Image by tenz1225 via Flickr
What’s in a name?
A lot, apparently. Apple’s new iPhone is called the iPhone 4S. But what people really wanted was the iPhone 5.
The rumors online had predicted the second coming — or, rather, the fifth coming. It would be wedge-shaped! It would be completely transparent! It would clean your basement, pick you up at the airport and eliminate unsightly blemishes!
Instead, what showed up was a new iPhone that looks just like the last one: black or white, glass front and back, silver metal band around the sides. And on paper, at least, the new phone does only four new things.
THING 1: There’s a faster chip, the same one that’s in the iPad 2. More speed is always better, of course. But it’s not like people were complaining about the previous iPhone’s speed.
THING 2: A much better, faster camera — among the best on a phone. It has a resolution of eight megapixels, which doesn’t matter much, and a new, more light-sensitive sensor, which does. Its photos are crisp and clear, with beautiful color. The low-light photos and 1080p high-definition video are especially impressive for a phone. There’s still no zoom and only a tiny LED flash — but otherwise, this phone comes dangerously close to displacing a $200 point-and-shoot digital camera.
THING 3: The iPhone 4S is a world phone. As of Friday, you will be able to buy it from AT&T, Verizon and, for the first time, Sprint ($200, $300 or $400 for the 16-, 32- or 64-gigabyte models). But even if you get your iPhone 4S from Verizon, whose CDMA network is incompatible with the GSM networks used in most other countries, you’ll still be able to make calls overseas, either through Verizon or by inserting another carrier’s SIM card. Call ahead for details.
Each carrier has its selling points. Sprint is the only one with an unlimited iPhone data plan (example: $110 a month for unlimited calling, texting and Internet). AT&T says it has the fastest download speeds. But if you care about calling coverage, Verizon is the way to go.
THING 4: Speech recognition. Crazy good, transformative, category-redefining speech recognition.
Exactly as on Android phones, a tiny microphone button appears on the on-screen keyboard; whenever you have an Internet connection, you can tap it when you want to dictate instead of typing. After a moment, the transcription appears. The sometimes frustrating on-screen keyboard is now a glorified Plan B.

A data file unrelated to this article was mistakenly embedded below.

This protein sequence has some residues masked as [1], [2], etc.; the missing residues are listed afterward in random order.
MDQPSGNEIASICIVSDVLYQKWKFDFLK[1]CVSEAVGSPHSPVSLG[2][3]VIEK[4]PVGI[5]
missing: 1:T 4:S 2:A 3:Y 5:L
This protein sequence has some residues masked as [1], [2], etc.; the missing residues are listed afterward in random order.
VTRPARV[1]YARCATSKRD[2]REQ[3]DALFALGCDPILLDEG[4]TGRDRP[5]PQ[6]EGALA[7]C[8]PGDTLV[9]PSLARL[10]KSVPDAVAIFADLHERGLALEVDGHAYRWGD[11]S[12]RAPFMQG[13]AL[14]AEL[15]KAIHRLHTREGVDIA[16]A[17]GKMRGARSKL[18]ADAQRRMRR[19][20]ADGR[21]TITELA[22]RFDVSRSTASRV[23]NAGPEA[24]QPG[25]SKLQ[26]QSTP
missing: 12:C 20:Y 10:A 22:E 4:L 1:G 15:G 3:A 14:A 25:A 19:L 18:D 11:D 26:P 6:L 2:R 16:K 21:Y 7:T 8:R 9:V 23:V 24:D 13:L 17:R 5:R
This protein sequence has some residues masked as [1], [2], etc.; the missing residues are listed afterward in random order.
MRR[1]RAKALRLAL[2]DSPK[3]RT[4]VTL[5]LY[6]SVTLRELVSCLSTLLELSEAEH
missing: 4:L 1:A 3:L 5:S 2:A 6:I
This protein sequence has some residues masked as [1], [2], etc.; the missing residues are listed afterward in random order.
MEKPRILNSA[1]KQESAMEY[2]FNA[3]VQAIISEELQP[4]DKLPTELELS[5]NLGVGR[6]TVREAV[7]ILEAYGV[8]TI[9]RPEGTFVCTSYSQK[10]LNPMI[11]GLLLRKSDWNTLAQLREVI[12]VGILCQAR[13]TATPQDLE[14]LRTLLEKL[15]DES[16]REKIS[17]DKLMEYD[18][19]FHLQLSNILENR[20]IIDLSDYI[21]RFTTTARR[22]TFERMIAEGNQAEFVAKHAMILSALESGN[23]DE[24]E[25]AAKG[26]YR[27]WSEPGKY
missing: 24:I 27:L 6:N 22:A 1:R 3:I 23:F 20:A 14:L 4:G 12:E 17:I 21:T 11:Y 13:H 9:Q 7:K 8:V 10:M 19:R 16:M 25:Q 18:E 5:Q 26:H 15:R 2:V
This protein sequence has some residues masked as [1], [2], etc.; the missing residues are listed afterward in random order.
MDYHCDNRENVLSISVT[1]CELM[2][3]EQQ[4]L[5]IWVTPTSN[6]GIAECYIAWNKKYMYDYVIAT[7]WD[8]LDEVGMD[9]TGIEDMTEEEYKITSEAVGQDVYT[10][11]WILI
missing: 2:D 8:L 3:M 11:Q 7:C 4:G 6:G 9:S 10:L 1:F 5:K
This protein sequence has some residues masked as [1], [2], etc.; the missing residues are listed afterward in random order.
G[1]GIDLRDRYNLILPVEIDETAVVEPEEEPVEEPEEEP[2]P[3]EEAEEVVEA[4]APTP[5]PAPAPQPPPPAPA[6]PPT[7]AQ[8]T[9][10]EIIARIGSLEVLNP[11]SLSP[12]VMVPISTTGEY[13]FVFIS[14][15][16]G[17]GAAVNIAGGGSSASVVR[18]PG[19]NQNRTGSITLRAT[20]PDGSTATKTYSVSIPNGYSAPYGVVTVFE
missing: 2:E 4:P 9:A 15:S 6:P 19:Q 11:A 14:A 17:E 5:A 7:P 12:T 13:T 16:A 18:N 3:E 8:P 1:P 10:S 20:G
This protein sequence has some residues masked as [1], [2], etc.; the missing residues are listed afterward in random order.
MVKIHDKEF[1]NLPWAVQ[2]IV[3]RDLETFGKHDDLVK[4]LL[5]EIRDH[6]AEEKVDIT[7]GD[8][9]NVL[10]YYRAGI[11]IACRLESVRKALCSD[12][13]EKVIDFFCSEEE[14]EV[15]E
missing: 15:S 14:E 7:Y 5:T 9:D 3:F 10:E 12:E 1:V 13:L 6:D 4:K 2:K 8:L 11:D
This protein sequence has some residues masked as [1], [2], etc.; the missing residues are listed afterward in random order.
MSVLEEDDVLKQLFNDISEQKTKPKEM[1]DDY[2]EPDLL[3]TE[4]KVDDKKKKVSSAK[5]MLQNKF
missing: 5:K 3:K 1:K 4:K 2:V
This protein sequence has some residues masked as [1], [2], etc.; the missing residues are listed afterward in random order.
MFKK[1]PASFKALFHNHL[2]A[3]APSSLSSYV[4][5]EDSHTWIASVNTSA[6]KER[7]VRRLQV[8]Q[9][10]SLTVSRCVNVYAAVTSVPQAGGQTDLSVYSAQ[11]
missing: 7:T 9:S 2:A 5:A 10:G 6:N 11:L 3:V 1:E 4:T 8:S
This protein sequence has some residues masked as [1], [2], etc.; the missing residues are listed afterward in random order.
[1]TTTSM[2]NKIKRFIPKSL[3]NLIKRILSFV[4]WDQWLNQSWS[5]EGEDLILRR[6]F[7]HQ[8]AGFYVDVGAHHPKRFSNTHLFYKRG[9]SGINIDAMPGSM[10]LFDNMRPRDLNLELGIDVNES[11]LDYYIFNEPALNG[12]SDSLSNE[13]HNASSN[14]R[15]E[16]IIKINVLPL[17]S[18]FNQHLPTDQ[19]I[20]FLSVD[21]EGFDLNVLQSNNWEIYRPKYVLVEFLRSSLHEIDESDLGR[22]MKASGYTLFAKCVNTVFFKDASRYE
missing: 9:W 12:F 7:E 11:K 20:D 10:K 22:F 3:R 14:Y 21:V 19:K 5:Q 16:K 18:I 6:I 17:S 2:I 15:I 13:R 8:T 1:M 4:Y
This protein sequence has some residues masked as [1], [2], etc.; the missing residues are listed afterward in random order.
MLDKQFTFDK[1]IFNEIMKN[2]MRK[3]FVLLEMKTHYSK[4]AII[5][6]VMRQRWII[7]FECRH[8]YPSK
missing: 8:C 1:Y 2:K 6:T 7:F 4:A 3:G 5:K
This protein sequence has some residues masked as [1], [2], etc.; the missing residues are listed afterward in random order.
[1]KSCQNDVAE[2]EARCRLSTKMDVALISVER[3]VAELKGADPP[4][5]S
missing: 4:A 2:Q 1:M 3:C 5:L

Apple won’t admit that it’s using a version of Dragon Dictation, the free iPhone app, but there doesn’t seem to be much doubt; it works and behaves identically. (For example, it occasionally seems to process your utterance but then types nothing at all, just as the Dragon app does.) This version is infinitely better, though, because it’s a built-in keyboard button, not a separate app.
But dictation is only half the story — no, one-tenth of the story. Because in 2010, Apple bought a start-up called Siri, whose technology it has baked into the iPhone 4S.
Siri is billed as a virtual assistant: a crisply accurate, astonishingly understanding, uncomplaining, voice-commanded minion. No voice training or special syntax is required; you don’t even have to hold the phone up to your head. You just hold down the phone’s Home button until you hear a double beep, and then speak casually.
You can say, “Wake me up at 7:35,” or “Change my 7:35 alarm to 8.” You can say, “What’s Gary’s work number?” Or, “How do I get to the airport?” Or, “Any good Thai restaurants around here?” Or, “Make a note to rent ‘Ishtar’ this weekend.” Or, “How many days until Valentine’s Day?” Or, “Play some Beatles.” Or, “When was Abraham Lincoln born?”
In each case, Siri thinks for a few seconds, displays a beautifully formatted response and speaks in a calm female voice.
It’s mind-blowing how inexact your utterances can be. Siri understands everything from, “What’s the weather going to be like in Tucson this weekend?” to “Will I need an umbrella tonight?” (She has various amusing responses for “What is the meaning of life?”)
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